According to Pike Research, "capital investment in energy-efficient network equipment will reach $122 billion by 2014, representing 46% of the total network infrastructure market...The opportunity is largest for mobile network operators, which we expect will represent almost two-thirds of the green telecom market. This focus is especially relevant as mobile operators deploy 4G networks at scale over the next few years."
As we learn that most ICT impact occurs outside of the data center, understanding the the impact of "CT" becomes as important as that of "IT". GÉANT, the multi-gigabit pan-European research and education (R&E) network, has completed an GHG audit of its network backbone using the ISO 14063 standard. Its report both offers insights and raises questions.
Recent posts about "green" cloud computing generated lots of response. The issue: what is "green" and "clean" energy?
I wrote last year about Verne Global's selection of Iceland as a location for a green data center based on the country's location-specific attributes. Recent news about the large ash emissions from the Eyjafjallajokull volcano prompted me to check back with the company. Lisa Rhodes, VP of Marketing and Sales at Verne Global, offered insight on both siting and operational issues.
"The Global 100 Most Sustainable Corporations in the World is an annual project initiated by Corporate Knights, the magazine for clean capitalism…with three strategic partners to identify…the global corporations which have been most proactive in managing environmental, social and governance (ESG) issues. Launched in 2005, the annual Global 100 is announced each year during the World Economic Forum in Davos." ICT companies do not populate the top of this list like they do some others.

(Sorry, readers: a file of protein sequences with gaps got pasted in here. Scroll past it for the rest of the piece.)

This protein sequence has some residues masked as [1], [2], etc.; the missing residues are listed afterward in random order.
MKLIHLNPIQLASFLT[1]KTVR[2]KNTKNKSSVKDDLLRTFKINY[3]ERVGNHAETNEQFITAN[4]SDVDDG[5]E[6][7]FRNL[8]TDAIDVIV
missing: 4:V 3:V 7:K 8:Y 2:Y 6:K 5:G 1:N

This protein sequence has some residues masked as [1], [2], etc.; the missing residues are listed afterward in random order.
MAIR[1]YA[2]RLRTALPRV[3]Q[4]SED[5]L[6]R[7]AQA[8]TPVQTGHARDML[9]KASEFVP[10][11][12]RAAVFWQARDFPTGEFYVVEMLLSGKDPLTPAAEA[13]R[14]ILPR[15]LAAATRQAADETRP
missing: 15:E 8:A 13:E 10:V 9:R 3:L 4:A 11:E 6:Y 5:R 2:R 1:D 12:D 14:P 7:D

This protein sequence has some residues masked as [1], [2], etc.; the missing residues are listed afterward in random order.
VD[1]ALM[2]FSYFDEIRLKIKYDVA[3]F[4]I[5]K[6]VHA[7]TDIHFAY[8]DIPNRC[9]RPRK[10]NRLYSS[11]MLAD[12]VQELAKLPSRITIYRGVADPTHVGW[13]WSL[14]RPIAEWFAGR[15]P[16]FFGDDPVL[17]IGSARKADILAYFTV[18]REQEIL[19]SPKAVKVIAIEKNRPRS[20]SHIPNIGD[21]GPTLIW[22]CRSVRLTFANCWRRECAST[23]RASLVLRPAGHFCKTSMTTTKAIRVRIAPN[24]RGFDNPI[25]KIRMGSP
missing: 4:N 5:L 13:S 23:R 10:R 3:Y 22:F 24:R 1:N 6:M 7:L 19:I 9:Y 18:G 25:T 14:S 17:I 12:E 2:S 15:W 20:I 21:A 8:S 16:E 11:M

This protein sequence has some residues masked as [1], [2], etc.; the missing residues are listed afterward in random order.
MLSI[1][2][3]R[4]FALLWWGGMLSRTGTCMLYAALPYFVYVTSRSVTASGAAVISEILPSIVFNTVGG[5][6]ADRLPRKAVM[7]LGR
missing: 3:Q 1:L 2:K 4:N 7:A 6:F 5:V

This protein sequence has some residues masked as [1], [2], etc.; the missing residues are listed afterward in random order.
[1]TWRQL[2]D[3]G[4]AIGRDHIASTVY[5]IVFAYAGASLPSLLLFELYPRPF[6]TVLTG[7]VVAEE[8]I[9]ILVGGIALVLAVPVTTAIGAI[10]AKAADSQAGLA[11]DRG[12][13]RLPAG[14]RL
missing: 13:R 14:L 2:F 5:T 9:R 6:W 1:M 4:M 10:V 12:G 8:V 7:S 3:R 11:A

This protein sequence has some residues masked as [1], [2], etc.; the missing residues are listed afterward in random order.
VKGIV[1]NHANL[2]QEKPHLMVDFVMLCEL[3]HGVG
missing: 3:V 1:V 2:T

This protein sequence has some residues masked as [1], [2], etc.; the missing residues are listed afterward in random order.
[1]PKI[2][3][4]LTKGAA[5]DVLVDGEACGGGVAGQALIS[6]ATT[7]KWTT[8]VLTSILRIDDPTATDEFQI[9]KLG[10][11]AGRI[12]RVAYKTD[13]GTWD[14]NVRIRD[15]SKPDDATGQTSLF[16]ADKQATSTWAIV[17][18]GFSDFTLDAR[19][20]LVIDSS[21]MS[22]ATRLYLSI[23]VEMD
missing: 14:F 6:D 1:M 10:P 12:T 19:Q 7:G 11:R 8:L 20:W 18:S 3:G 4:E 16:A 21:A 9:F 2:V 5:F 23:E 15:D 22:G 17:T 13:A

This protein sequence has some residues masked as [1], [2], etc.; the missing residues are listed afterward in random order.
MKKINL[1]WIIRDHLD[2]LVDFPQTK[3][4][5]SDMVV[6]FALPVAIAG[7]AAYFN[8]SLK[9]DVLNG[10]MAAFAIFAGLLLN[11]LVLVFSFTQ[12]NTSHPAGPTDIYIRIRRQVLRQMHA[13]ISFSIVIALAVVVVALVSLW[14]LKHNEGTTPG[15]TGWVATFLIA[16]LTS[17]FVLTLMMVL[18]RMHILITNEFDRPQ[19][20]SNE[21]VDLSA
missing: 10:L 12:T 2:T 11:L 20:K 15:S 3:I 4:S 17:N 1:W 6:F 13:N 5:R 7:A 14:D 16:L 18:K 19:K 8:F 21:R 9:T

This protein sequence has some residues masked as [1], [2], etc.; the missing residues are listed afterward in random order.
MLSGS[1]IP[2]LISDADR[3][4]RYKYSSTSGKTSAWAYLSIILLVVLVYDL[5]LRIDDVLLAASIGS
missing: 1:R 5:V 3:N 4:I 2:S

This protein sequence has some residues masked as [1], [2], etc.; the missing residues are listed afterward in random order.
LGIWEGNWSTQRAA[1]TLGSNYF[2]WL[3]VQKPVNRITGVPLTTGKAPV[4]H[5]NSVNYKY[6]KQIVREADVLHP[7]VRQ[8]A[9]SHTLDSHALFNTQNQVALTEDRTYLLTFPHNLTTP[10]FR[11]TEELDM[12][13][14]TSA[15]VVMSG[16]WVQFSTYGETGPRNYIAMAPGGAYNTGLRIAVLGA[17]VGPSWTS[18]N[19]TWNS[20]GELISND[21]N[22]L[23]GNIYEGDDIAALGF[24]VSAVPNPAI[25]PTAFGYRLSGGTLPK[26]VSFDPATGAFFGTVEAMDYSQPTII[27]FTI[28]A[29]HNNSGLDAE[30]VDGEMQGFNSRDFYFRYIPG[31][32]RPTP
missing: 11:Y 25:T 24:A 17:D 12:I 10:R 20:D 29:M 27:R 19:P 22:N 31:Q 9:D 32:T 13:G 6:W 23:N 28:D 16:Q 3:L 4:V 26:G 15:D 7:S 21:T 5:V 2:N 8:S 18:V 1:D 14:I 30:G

While much of the green computer focus worldwide is on laptops, UK companies are doing interesting things with desktops.
Aleutia offers low-power units that "are designed to easily connect to solar power and work in remote places." Case studies include Africa and Central Asia.
VeryPC promotes its Broadleaf desktop as "categorised as ‘Class Leader’ by DEFRA Quick Wins", "BFR, PVC and halogen free in line with ECMA-370, the environmental standard", "the only desktop PC to be endorsed by the Energy Saving Trust Recommended scheme". (More about Green ICT product standards in Europe.)
There is increased focus on eliminated PVC (Polyvinyl Chloride) and BFR (Brominated Flame Retardants) from e-gear. Why is this important?
The EPEAT registration system for IT products is largely used for enterprise purchasing. We've been trying to give it more visibility in the CE/SOHO worlds, so we were pleased to hear that Amazon is adding EPEAT ratings to its site. Amazon's initial implementation is a start, but could be much stronger.